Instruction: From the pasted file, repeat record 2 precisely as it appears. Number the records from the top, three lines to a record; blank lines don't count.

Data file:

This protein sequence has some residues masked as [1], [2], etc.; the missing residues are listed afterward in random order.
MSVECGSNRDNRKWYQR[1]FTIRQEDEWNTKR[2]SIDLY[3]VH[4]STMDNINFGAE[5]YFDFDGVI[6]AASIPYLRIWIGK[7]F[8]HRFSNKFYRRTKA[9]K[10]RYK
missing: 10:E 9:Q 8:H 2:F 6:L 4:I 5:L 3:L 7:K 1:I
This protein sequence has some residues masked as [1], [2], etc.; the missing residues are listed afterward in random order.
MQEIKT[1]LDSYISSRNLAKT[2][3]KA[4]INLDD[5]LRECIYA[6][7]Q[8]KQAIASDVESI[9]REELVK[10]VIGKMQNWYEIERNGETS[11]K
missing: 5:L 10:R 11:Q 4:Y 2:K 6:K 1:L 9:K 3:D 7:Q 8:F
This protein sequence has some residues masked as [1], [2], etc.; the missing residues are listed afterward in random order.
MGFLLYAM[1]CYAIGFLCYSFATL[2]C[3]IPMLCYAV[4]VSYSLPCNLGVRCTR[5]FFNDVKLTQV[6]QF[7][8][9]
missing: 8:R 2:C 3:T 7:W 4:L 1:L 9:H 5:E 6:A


This protein sequence has some residues masked as [1], [2], etc.; the missing residues are listed afterward in random order.
MQEIKT[1]LDSYISSRNLAKT[2][3]KA[4]INLDD[5]LRECIYA[6][7]Q[8]KQAIASDVESI[9]REELVK[10]VIGKMQNWYEIERNGETS[11]K
missing: 5:L 10:R 11:Q 4:Y 2:K 6:K 1:L 9:K 3:D 7:Q 8:F